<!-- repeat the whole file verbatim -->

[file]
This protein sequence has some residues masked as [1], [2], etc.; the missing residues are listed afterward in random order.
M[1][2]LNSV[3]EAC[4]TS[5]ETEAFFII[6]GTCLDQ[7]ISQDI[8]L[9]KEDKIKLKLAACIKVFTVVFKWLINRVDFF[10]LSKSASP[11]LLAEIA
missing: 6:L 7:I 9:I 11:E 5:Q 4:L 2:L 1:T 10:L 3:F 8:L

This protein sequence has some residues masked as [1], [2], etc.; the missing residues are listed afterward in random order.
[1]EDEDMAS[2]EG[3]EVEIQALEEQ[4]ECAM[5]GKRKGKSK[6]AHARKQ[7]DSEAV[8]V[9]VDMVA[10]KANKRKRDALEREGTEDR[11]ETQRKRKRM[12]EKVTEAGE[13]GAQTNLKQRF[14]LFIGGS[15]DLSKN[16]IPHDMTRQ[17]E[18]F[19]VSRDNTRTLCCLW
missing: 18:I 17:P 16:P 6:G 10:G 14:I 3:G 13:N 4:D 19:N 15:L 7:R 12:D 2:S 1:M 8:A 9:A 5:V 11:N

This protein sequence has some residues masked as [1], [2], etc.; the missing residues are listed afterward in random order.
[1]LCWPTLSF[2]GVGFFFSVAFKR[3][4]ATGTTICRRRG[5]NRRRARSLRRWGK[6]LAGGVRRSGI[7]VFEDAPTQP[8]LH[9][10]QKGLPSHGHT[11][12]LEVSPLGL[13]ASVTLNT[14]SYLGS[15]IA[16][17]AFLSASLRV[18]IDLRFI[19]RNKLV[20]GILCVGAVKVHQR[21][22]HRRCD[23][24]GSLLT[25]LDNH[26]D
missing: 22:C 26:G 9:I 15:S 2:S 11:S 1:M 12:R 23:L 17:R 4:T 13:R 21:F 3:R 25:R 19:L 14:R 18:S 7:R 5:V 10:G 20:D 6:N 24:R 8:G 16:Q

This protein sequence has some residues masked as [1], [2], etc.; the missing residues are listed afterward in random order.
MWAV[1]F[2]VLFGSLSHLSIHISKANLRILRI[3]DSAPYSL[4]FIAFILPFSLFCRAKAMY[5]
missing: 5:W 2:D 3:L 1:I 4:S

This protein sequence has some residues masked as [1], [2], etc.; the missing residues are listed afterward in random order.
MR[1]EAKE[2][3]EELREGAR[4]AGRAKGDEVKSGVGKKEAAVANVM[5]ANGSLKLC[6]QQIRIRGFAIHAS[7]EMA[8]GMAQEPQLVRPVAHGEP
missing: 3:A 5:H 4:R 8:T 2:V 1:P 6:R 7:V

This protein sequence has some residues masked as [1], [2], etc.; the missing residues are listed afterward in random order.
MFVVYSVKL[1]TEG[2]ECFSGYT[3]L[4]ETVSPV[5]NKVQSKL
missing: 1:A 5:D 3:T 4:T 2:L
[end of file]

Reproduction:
This protein sequence has some residues masked as [1], [2], etc.; the missing residues are listed afterward in random order.
M[1][2]LNSV[3]EAC[4]TS[5]ETEAFFII[6]GTCLDQ[7]ISQDI[8]L[9]KEDKIKLKLAACIKVFTVVFKWLINRVDFF[10]LSKSASP[11]LLAEIA
missing: 6:L 7:I 9:I 11:E 5:Q 4:L 2:L 1:T 10:L 3:F 8:L

This protein sequence has some residues masked as [1], [2], etc.; the missing residues are listed afterward in random order.
[1]EDEDMAS[2]EG[3]EVEIQALEEQ[4]ECAM[5]GKRKGKSK[6]AHARKQ[7]DSEAV[8]V[9]VDMVA[10]KANKRKRDALEREGTEDR[11]ETQRKRKRM[12]EKVTEAGE[13]GAQTNLKQRF[14]LFIGGS[15]DLSKN[16]IPHDMTRQ[17]E[18]F[19]VSRDNTRTLCCLW
missing: 18:I 17:P 16:P 6:G 10:G 14:I 3:G 13:N 4:D 19:N 15:L 7:R 12:D 2:S 1:M 8:A 9:A 5:V 11:N

This protein sequence has some residues masked as [1], [2], etc.; the missing residues are listed afterward in random order.
[1]LCWPTLSF[2]GVGFFFSVAFKR[3][4]ATGTTICRRRG[5]NRRRARSLRRWGK[6]LAGGVRRSGI[7]VFEDAPTQP[8]LH[9][10]QKGLPSHGHT[11][12]LEVSPLGL[13]ASVTLNT[14]SYLGS[15]IA[16][17]AFLSASLRV[18]IDLRFI[19]RNKLV[20]GILCVGAVKVHQR[21][22]HRRCD[23][24]GSLLT[25]LDNH[26]D
missing: 22:C 26:G 9:I 15:S 2:S 11:S 1:M 12:R 23:L 17:R 4:T 13:R 21:F 3:R 25:R 19:L 14:R 18:S 7:R 5:V 10:G 20:D 6:N 24:R 8:G 16:Q

This protein sequence has some residues masked as [1], [2], etc.; the missing residues are listed afterward in random order.
MWAV[1]F[2]VLFGSLSHLSIHISKANLRILRI[3]DSAPYSL[4]FIAFILPFSLFCRAKAMY[5]
missing: 5:W 2:D 3:L 1:I 4:S

This protein sequence has some residues masked as [1], [2], etc.; the missing residues are listed afterward in random order.
MR[1]EAKE[2][3]EELREGAR[4]AGRAKGDEVKSGVGKKEAAVANVM[5]ANGSLKLC[6]QQIRIRGFAIHAS[7]EMA[8]GMAQEPQLVRPVAHGEP
missing: 3:A 5:H 4:R 8:T 2:V 1:P 6:R 7:V

This protein sequence has some residues masked as [1], [2], etc.; the missing residues are listed afterward in random order.
MFVVYSVKL[1]TEG[2]ECFSGYT[3]L[4]ETVSPV[5]NKVQSKL
missing: 1:A 5:D 3:T 4:T 2:L